Japanese Tourists To Britain On Fast Decline

Japanese tourists to Britain on fast decline

Kyodo News
The Japan Times
Thursday, May 7, 2009

LONDON Japan has taken the title of “fastest declining market” for the British tourist industry, according to an analysis of data over the last eight years.

Japan beat the likes of Argentina, Venezuela, Mexico and Colombia to have the fastest declining market by value, the latest statistics from VisitBritain reveal.

Between 2000 and 2008, the estimated annual value of the Japanese market to the British tourist industry fell by 291 million pounds ($433 million), or by 64 percent, the biggest percentage decline, although the United States had the biggest fall in absolute value of market by 524 million pounds.

Japan's decline, from a high of 456 million pounds in 2000 to 165 million pounds for last year, is noticeable because it has been by far the sharpest of the more mature tourism markets.

Visitor numbers from other European countries, such as France and Germany, have remained relatively stable over the last eight years, and the United States has seen a slight decline in visitor numbers. Britain has also seen a steady increase in visitor numbers from China over the last decade.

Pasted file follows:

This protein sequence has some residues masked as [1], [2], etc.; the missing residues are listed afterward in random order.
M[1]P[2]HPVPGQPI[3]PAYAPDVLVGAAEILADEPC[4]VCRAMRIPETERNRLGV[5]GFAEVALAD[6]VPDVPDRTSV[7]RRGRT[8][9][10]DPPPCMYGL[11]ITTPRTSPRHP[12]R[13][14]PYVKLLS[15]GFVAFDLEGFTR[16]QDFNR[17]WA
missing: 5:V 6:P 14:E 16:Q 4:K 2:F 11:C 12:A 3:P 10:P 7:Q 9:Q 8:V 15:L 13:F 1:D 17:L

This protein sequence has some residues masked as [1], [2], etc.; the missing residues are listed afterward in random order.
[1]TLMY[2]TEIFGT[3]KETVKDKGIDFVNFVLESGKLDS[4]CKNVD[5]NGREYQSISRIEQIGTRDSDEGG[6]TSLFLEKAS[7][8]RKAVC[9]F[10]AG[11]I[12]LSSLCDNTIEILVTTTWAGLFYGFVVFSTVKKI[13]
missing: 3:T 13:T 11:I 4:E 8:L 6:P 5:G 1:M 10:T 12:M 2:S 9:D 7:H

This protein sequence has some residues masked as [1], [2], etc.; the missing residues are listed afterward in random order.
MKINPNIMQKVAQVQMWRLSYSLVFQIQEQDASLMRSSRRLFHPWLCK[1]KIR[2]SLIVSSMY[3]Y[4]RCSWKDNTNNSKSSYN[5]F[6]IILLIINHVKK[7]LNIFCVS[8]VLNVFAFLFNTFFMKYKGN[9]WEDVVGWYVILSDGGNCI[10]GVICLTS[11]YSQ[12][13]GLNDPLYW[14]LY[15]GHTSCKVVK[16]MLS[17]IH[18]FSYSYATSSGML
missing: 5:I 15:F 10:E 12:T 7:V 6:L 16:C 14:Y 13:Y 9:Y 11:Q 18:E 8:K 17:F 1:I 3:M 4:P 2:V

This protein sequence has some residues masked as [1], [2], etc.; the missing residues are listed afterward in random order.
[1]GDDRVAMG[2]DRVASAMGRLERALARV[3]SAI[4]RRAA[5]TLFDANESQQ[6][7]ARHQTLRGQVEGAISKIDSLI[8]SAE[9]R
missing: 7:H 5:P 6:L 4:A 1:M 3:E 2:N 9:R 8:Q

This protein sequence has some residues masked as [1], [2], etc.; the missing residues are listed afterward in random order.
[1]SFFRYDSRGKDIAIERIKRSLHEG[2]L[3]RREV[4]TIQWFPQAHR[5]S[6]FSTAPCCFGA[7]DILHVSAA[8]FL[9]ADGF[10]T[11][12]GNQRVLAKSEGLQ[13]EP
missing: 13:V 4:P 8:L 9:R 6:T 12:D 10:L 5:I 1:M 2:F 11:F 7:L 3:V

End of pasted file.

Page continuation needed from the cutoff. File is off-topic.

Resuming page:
The decline from Japan was blamed on its dire economic situation and also the increasing tendency for Japanese to visit their Asian neighbours rather than trek all the way to Europe.

Elliott Frisby, press and PR manager at VisitBritain, the main organization to boost tourism, told Kyodo News “Japan is still an important market for visitors to Britain last year they spent 165 million pounds on 239,000 trips here, still more than the six other countries where VisitBritain has a presence in Asia (the others being China, Hong Kong,[] Malaysia, Singapore, South Korea[] and Thailand).”

“Japan's best year for visits to Britain was back in 1995 with 619,000 visits, and 539 million pound spent and since then we have seen largely decline from this market,” he said.

“This is partly due to the economic climate of the 1990s in Japan, which knocked the population's confidence to the extent that they are more careful how they spend their money today,” he added.

He also said, “More significant is that Britain is competing with the popularity of intra-Asia travel particularly to emerging destinations, like Vietnam, which have similar cultures and more accessible for shorter trips away.”

France is Britain's biggest tourism market by volume with 3.6 million visits in 2008 while the United States is the biggest market by value at 2.2 million pounds. Poland is Britain's fastest growing market between 2000 and 2008, which is probably due to the large-scale immigration of Poles into Britain for work and the growing number of relatives visiting family members here for holiday.

Frisby said it was common for growth from the more established markets to slow as visitors from those countries seek new experiences and destinations.

The figures come from the international passenger surveys and are based on interviews with between 4,000 and 5,000 foreign visitors at airports each month.